Part Four

This lengthy article on the making of 'The Queen Is Dead' originally appeared in Uncut's 'The Queen Is Dead' 20th anniversary edition (January 2006) and includes new interviews with Johnny Marr, Andy Rourke and Mike Joyce. A detailed and well-written (if occasionally a little rose-tinted) look at the troubles surrounding the recording and release of this seminal album.




 Twenty years ago this month, The Smiths were battling drink, drugs, depression and lawyers. They should have split up. Instead, they created their masterpiece, The Queen Is Dead. On the eve of its 20th anniversary, Smiths biographer and Uncut contributor Simon Goddard travels to Manchester where Johnny Marr, Andy Rourke and Mike Joyce reveal all about the album of the '80s... and disclose just what it would take for The Smiths to reform.

I'M ALONE, AND I'M OUTSIDE what used to be Morrissey's house: 384 Kings Road in Stretford, Manchester. A car pulls into the driveway next door. An elderly gent climbs out, takes one look at your man from Uncut and shouts over: " He doesn't live there any more. Him. Smiths."

It turns out the neighbour can remember when the young Steven Patrick Morrissey did live there, albeit vaguely. "You never saw him much," he says, which tallies with the singer's mythological adolescence as a daylight-weary box bedroom casualty immersed in Oscar Wilde, James Dean and the New York Dolls. As a house, it's an unremarkable, semi-detached two-up two-down, barely distinguishable from any other on the street. But it was here, on this doorstep, that the most remarkable band of their era came into being.

Fuelled by rumours of his lyrical prowess in an aborted punk group featuring mutual friend Billy Duffy (later of The Cult), in the summer of 1982 guitarist Johnny Marr turned up here unannounced and suggested he and Morrissey start a band. Within a week they had their first two songs and, shortly afterwards, agreed on a name: The Smiths.

Within six months they'd recruited Marr's school friend Andy Rourke on bass and drummer Mike Joyce. Within a year, The Smiths signed with London indie label Rough Trade and released their debut single, "Hand In Glove". Musically neither new pop nor post-punk, lyrically neither gay nor straight, both the single and B-side "Handsome Devil" offered a brave new version of the traditional four-piece rock sound at a time when synths had rendered guitars obsolete.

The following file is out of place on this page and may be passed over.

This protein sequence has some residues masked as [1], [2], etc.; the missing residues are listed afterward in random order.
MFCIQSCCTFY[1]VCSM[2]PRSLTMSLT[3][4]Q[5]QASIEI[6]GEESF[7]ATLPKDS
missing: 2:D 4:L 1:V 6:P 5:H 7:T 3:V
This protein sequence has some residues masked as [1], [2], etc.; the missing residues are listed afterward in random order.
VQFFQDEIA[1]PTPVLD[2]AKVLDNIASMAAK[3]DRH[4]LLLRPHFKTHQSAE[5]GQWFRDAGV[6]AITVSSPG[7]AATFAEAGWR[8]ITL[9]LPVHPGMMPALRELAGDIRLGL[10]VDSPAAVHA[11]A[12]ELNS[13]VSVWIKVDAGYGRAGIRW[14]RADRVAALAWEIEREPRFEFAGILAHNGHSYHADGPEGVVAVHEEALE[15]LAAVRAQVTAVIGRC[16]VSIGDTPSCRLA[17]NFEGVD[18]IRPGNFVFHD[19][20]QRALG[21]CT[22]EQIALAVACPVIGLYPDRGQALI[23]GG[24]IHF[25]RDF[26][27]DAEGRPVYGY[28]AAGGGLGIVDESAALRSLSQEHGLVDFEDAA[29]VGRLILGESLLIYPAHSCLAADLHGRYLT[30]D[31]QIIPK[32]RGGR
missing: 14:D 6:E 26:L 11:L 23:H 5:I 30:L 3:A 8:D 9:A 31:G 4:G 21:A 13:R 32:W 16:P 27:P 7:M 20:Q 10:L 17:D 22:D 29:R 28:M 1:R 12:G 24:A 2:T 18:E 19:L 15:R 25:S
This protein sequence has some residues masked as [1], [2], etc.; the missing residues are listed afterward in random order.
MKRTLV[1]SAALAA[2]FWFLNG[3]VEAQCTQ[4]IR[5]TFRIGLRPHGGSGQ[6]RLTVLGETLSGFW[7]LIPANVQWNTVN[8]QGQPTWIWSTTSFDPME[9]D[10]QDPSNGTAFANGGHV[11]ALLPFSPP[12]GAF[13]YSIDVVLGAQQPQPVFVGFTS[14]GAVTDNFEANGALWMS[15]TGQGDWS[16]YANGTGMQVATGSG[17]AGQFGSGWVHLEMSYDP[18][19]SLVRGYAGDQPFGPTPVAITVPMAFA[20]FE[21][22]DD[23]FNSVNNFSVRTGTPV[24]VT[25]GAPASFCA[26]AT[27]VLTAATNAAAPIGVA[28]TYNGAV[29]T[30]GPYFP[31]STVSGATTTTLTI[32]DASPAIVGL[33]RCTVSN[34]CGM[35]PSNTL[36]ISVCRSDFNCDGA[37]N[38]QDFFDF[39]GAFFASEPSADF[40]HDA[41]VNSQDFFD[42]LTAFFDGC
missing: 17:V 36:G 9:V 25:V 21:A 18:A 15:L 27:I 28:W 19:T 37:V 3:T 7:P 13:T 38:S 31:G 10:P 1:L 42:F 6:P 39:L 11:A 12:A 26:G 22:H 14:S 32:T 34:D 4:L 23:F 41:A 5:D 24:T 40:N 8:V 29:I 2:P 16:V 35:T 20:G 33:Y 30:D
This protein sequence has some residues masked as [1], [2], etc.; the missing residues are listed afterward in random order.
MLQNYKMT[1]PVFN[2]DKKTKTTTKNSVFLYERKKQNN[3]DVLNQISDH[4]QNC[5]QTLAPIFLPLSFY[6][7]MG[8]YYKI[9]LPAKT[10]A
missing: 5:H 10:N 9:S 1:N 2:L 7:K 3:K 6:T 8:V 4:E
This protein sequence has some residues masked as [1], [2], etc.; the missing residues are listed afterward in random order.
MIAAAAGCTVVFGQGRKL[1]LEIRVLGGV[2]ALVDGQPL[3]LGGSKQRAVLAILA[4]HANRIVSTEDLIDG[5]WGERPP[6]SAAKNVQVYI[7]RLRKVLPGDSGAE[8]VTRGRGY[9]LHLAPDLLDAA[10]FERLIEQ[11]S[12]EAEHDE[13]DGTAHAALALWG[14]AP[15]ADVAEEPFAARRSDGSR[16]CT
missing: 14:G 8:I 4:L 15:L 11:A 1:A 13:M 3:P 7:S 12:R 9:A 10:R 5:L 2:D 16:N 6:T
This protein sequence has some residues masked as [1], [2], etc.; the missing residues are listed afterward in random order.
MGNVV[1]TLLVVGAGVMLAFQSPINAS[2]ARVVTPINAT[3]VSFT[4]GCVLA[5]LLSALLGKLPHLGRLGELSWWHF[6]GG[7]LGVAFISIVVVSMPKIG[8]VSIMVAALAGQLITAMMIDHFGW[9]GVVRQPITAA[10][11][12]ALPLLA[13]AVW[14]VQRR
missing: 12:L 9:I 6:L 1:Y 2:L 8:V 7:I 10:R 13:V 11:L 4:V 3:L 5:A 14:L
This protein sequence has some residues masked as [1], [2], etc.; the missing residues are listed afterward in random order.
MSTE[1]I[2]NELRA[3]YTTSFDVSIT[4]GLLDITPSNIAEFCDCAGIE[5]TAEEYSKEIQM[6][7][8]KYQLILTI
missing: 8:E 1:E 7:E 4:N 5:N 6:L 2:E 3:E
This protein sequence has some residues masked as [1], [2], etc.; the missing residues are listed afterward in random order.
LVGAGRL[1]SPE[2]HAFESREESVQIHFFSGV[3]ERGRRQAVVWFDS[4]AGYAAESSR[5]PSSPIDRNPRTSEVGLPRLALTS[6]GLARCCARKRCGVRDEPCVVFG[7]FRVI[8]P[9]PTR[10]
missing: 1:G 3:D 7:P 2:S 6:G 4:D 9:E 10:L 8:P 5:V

By 1984 The Smiths had become a regular addition to the national charts, each hit provoking Morrissey to bring new life to the staid environs of Top Of The Pops. Gladioli and beads. NHS specs and a hearing aid. Simple props but, as antidotes to the synthetic glitz of Duran and Spandau, ingenious displays of rock'n'roll showmanship.

Three years on from Marr's first visit to 384 King's Road, The Smiths had proved themselves both a thrillingly prolific singles band and an exhilarating live act. The darlings of the UK music press, Morrissey and Marr were being hailed as their generation's Lennon and McCartney. A place among the pantheon of all-time-greats seemed secure - bar one troublesome, final hurdle.

In the classic album stakes, 1984's debut The Smiths had potential, but it was stymied by antiseptic production. The same year's Hatful Of Hollow may be the most sublime Morrissey/Marr songbook of them all - but as a compilation of BBC session tracks and non-album As and Bs, it's not a legitimate contender. 1985's Meat Is Murder almost ticked every box. Lyrically daring and musically eclectic, it would be their only studio album to reach No 1 in the UK (toppling Bruce Springsteen's Born In The USA in the process). But it still wasn't The One.